All the B Siders I talked to were eager to combat the widespread view of celibacy as necessarily leading to a life of unending loneliness and isolation. In fact, many of the discussions they have among themselves have moved past the question of whether and why to remain celibate and on to how one can do so and still live a fulfilling life. This more practical, positive focus is intended to address something they believe has long been lacking in the mostly negative messages that their faith communities have long presented to LGBTQ people.
I am not a scholar of Dietrich Bonhoeffer. I have not read a book-length biography of the man. And my exposure to his writing is limited to Letters and Papers from Prison, the unabridged version (800 pages)!
With those prefatory remarks out of the way, let me say that I am intrigued by how two reviewers of a recent biography have responded to a claim about Bonhoeffer’s homosexual disposition. Charles Marsh, professor of Religious Studies at the University of Virginia, has authored, Strange Glory: A Life of Dietrich Bonhoeffer. My goal here is not to adjudicate the truth or falsehood of Mr. Marsh’s claim, but to ask why we are making much ado about Bonhoeffer’s alleged sexuality, which may be some-thing or no-thing at all.
Or consider the current debates regarding same-sex issues. The church is perceived as “losing” on that issue and a good number of leaders are exercised about it. I’m not making light of their concerns and I share much of it. But when well-meaning leaders fall prey to the subtle temptation to make state legislation granting same-sex marriage rights a report card on the church, strange things can happen. Like the pastor who ceases his ministry of regular exposition to do a series on homosexuality. The series isn’t so much an exposition of key texts or a sensitive approach to discipleship in this area, but a jeremiad against “the culture” and a desperate ringing of the church bell to alert everyone to the impending doom. Public policy figures prominently in the sermons and in after church discussions. The pastor gets exercised. The church gets politicized. People get ostracized–and not just those who may be addressing same-sex desires in the course of their Christian discipleship.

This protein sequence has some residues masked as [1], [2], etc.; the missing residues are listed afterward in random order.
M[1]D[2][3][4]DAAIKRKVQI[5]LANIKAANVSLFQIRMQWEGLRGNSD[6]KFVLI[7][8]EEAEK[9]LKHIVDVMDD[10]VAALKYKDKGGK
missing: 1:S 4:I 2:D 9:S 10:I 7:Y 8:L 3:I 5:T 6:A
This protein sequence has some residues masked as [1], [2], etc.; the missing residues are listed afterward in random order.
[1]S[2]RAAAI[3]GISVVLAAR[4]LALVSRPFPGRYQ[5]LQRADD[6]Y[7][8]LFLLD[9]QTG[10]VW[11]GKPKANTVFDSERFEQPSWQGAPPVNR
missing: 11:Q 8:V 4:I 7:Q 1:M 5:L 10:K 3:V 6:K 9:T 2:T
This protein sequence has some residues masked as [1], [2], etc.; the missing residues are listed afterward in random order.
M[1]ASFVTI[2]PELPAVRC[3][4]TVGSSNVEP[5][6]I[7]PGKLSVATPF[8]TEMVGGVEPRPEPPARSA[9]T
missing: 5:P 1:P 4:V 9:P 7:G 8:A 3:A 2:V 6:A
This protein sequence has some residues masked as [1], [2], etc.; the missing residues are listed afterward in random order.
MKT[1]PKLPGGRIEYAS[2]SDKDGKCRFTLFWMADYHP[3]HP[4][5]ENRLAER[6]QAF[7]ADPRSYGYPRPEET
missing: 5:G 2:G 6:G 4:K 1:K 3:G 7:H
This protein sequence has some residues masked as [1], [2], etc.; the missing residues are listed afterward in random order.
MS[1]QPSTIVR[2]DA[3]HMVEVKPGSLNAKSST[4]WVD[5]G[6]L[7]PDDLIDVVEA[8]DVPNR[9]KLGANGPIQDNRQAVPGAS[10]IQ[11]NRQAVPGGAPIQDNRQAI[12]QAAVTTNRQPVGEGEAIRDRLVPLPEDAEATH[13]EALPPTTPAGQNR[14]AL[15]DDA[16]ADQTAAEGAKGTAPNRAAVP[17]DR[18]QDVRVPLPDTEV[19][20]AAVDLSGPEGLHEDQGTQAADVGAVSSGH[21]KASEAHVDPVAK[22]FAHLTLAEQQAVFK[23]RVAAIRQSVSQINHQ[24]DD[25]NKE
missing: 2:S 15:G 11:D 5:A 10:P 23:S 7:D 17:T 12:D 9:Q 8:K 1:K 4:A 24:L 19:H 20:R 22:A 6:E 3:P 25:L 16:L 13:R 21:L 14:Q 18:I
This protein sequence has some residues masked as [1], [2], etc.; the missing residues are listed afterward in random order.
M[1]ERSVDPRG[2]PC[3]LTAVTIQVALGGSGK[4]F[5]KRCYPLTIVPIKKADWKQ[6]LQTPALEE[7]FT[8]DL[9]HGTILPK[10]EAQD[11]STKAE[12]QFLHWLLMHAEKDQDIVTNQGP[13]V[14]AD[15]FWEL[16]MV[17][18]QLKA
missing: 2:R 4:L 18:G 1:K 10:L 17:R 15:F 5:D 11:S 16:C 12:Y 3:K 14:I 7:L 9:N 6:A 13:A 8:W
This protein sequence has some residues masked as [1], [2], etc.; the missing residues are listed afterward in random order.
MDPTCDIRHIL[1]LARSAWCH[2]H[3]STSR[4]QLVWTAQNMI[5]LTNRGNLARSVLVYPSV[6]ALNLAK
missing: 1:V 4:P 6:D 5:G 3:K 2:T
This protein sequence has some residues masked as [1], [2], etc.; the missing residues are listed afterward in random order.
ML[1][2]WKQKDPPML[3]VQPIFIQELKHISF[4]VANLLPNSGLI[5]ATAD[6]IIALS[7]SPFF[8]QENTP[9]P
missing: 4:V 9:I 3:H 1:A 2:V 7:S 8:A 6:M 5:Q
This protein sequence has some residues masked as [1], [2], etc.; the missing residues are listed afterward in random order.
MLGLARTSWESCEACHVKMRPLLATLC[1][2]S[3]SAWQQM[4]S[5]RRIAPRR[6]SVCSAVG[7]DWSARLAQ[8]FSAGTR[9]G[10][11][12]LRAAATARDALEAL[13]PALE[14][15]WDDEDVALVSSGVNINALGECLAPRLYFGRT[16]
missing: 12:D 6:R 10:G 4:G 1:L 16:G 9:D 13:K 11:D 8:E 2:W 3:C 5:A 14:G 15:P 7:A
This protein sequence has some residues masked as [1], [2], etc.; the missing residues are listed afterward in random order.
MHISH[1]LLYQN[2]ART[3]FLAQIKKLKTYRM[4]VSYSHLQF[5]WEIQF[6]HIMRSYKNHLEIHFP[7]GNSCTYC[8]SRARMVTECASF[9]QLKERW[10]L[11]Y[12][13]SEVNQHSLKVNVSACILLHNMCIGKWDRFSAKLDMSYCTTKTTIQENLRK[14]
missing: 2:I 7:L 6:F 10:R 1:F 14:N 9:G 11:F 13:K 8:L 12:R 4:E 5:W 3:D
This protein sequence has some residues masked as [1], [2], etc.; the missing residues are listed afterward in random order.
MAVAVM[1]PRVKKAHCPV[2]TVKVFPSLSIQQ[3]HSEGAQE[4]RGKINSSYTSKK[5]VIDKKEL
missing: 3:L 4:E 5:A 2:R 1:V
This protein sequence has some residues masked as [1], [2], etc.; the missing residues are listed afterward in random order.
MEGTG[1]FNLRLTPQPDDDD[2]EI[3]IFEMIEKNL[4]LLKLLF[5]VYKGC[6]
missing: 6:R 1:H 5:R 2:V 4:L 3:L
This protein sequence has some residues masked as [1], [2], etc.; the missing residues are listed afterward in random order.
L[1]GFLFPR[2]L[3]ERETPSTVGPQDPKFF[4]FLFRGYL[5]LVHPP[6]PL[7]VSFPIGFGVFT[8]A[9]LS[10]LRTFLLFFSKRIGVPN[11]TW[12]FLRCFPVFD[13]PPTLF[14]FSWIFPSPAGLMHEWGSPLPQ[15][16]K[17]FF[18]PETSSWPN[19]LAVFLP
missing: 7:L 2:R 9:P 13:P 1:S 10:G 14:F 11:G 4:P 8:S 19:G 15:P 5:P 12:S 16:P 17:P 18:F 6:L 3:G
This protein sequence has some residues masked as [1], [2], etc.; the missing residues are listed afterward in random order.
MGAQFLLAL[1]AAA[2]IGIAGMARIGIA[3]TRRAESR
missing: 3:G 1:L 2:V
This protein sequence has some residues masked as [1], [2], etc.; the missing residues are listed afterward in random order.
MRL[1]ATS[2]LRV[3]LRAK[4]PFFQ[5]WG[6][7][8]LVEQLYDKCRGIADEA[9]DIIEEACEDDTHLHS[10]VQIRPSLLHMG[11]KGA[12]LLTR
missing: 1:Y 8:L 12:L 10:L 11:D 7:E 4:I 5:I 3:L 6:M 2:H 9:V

It’s a sad fact about the Internet that posts expressing criticism can easily go viral, while posts pointing out good thinking rarely get the same level of attention. Still, I want to do what I can to give credit where credit is due.
One year later, the commentary continues, with the most recent issue of Commonweal including responses to Bottum’s thesis from two high-profile Catholic journalists. Ross Douthat—a columnist for the New York Times—criticizes Bottum for going too far. Douthat argues that if Catholics “are to continue contending in the American public square,” then “there is no honest way for the church to avoid stating its position on what the legal definition of marriage ought to be.” Jamie L. Manson, on the other hand, thinks that Bottum does not go far enough. She argues that gay couples should not only be allowed by the secular government to contract civil marriages, but that Catholic teaching should change to recognize “the potential of a gay or lesbian couple to fulfill the requirements of sacramental marriage.”
It probably goes without saying that the conversation on faith and sexual orientation is a hot topic at many Christian colleges these days. A growing number of students are talking about their own experiences as sexual minorities, and many people both gay and straight are asking questions about the doctrines they grew up with. Particularly in the evangelical world, I’ve seen some encouraging trends coming from the leadership of some of these colleges, but also some trends that cause me great concern. Campus leaders should not try to hide or suppress conversation about sexual ethics and sexual minorities, but instead should seek to help the campus think through these things openly.